The idea of the Harmony Garden Sign started around October, when Sandy Cogan, my friend and the wonderful lady that is in charge of the Harmony Garden, said that we were getting funds from the Farmer’s Market to make a new sign for the community garden. One side of the previous signs had been lost to the elements and was in dire need of replacement. The good side of the sign was taken down and put on the side of the shed. Since the request was for the new sign to be made of wood, Sandy naturally thought I could handle getting it done because I belong to the Woodworker’s Guild. I was a bit less confident, but figured I could get help at the Guild if it were needed. Sandy and I worked together on determining what we wanted on the sign and Sandy hand sketched the letters and vegetable pieces to full size so I would be able to scroll them out. We didn’t want to use the CNC plotter or something else that would make perfect exact letters, we wanted the artistic quality of doing letters individually. There were a few style changes to a couple of the letters along the way, but most were the original ones that Sandy drew. The numbers didn’t do as well in an artistic letter style, so I found a simple, clean design online.
I was able to get assistance from my friend Jim Gilreath, one of the Guild supervisors, in wood selection and the actual construction of the sign. We picked Sapele wood for the sign base and Curly Maple for the letters and veggies. I wanted to pick woods that would have a better chance of survival in an outdoor environment and had a good contrast in color so the letters would show easily.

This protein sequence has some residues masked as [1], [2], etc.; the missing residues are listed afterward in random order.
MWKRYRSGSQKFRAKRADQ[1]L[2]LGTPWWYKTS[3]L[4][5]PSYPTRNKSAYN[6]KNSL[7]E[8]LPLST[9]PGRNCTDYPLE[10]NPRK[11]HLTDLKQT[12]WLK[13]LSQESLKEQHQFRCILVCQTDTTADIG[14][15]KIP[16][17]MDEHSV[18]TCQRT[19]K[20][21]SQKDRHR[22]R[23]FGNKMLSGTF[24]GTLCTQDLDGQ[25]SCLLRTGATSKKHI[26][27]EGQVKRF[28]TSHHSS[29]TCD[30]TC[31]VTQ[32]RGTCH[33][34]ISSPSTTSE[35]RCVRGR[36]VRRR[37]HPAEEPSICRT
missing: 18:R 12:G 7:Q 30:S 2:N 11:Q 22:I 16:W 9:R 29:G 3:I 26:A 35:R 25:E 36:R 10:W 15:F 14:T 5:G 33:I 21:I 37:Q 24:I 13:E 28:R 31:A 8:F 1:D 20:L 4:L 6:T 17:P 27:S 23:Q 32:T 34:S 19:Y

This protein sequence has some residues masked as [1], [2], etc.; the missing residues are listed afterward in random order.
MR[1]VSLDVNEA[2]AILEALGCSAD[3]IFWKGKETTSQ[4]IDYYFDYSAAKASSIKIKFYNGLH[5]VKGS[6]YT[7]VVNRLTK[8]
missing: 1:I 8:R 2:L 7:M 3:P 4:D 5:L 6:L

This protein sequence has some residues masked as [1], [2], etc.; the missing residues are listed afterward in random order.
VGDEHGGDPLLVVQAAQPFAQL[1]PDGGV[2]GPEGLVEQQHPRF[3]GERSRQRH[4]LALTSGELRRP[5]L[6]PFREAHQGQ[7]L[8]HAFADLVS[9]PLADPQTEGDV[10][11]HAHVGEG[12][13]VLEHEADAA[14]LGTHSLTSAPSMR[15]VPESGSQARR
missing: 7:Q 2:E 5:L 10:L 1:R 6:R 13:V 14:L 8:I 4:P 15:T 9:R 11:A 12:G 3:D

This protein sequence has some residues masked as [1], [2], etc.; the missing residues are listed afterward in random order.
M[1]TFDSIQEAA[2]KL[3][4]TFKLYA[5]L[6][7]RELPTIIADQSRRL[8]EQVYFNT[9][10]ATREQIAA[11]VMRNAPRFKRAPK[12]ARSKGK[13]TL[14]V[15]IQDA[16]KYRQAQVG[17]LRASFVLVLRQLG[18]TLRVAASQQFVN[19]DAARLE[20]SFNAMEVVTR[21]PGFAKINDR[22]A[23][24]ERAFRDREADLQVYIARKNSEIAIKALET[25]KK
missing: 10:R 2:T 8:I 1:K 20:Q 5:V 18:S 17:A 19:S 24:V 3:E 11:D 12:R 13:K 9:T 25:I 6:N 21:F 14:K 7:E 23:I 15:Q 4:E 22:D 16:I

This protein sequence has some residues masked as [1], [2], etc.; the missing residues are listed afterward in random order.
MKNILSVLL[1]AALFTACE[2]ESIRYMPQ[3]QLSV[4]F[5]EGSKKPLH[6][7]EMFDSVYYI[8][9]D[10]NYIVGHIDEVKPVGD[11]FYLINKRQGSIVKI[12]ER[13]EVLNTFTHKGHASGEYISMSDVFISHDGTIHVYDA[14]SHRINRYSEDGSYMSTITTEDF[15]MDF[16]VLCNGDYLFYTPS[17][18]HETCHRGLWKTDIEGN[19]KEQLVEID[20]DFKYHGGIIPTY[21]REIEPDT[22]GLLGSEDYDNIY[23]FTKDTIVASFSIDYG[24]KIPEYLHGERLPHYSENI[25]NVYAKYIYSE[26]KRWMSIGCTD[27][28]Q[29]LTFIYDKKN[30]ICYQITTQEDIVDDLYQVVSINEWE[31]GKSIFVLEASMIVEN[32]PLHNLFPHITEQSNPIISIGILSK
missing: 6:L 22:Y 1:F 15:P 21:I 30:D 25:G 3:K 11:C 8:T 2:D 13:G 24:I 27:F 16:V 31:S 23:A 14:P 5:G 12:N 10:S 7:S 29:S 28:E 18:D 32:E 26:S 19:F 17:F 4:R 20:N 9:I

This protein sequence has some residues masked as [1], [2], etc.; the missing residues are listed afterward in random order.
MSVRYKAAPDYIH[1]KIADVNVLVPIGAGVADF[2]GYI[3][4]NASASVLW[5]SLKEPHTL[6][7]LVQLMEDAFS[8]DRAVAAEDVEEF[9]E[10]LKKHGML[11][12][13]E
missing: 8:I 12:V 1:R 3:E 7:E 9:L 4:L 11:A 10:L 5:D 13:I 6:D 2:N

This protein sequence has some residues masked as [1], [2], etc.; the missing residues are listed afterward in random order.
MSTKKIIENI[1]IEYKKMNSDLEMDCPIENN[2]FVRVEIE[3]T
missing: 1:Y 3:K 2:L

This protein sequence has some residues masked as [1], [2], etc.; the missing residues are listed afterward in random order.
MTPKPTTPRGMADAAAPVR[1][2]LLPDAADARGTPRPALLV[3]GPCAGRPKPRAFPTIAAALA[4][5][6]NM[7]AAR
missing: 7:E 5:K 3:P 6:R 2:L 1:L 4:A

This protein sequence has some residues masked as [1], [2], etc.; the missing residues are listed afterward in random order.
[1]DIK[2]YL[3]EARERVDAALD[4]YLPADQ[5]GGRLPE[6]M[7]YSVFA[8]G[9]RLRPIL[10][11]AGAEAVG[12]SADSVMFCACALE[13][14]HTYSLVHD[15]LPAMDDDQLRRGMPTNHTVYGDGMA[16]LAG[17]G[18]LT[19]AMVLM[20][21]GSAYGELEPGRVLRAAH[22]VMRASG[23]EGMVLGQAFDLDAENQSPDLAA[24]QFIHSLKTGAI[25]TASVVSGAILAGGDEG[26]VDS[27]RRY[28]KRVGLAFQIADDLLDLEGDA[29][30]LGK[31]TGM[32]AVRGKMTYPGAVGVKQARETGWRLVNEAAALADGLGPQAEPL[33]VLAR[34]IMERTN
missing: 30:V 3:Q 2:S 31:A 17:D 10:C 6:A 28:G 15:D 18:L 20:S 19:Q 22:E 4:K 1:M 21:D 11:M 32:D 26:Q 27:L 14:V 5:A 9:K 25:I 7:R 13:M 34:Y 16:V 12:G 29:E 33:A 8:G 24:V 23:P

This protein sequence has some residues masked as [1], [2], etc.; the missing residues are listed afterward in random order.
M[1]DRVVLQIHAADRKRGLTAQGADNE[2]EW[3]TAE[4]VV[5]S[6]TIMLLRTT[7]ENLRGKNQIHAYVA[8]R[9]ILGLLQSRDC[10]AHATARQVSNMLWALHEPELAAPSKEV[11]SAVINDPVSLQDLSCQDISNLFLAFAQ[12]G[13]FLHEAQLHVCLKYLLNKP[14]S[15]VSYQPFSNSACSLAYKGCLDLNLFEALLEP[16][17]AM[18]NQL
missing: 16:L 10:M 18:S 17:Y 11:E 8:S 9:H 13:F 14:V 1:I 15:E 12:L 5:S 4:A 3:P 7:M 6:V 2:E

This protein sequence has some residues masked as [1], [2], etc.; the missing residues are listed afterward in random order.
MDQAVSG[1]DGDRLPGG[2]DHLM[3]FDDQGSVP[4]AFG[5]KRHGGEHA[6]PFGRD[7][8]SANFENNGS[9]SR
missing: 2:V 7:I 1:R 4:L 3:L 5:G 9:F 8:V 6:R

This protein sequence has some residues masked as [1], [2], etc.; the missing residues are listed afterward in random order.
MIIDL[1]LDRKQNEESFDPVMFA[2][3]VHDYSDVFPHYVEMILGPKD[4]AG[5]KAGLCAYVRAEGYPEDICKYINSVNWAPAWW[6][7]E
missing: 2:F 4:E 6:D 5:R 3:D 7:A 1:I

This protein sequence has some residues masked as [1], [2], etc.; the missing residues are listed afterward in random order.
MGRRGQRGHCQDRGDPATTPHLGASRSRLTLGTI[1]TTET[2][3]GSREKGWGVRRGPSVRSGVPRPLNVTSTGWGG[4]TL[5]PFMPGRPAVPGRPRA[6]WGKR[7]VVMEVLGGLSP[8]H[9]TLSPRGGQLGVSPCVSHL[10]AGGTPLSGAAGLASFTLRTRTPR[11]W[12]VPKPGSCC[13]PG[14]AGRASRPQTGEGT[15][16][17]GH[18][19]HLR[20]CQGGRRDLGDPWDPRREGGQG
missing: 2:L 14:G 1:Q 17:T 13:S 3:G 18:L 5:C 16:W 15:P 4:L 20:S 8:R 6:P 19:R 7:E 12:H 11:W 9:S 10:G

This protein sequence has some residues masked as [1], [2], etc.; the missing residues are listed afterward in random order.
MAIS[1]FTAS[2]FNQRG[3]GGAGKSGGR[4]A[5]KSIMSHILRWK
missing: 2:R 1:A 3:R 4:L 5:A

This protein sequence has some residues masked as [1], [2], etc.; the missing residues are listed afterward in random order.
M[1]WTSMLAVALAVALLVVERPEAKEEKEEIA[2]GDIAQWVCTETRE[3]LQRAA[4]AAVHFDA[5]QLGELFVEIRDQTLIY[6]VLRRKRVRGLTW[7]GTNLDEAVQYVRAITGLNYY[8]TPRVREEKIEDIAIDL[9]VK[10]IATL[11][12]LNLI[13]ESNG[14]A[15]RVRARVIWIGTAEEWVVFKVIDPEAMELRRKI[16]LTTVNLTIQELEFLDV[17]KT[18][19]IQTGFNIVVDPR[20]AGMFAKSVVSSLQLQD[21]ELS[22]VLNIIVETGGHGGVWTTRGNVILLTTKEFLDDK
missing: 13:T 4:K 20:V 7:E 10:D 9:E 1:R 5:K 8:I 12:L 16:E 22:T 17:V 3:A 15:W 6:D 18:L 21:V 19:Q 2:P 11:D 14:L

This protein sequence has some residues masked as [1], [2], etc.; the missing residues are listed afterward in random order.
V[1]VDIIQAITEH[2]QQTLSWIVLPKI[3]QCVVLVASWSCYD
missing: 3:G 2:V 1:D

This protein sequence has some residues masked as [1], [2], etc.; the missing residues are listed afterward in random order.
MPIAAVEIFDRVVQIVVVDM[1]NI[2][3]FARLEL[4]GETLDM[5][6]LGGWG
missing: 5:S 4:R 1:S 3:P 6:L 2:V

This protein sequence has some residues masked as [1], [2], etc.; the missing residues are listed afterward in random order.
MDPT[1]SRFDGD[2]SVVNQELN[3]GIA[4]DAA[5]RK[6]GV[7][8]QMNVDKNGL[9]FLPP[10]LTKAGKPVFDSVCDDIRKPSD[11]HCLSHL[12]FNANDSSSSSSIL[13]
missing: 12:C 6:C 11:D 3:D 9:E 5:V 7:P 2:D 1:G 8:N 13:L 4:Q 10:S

Jim and I did all the typical wood prep, jointer/planer, and had the Sapele fashioned into six boards. We created a slot down the middle of each board and made ribs to go in the slots so we would have a strong, even joint when we glued the pieces together. We glued up three pieces at a time and later glued the two halves together. It is a good thing there are always plenty of people at the Guild because after that point every time we wanted to turn the sign over, we needed to grab a couple of other people to help us out – the sign is rather heavy. I cut out all the letters, numbers, and shapes out of the Curly Maple. The vegetable pieces went to Sandy for oil painting, so we could add a little splash of color to the sign. Jim and I put end caps, also made with the Sapele, on each side of the sign for a cleaner look and better protection from the elements. Then the finish… sanding, routing, and finally gluing and pin nailing on of all the pieces. I kept checking to make sure I didn’t do a stupid and get the letters out of order. After assembly there were many, many trips to the Guild to put on the varnish coats. We selected a marine grade varnish with extra UV-filter. After completion, the sign was picked up by the City of Simpsonville folks and they went about trying to figure how to put it up at the garden. We hope the sign will last for many years to come.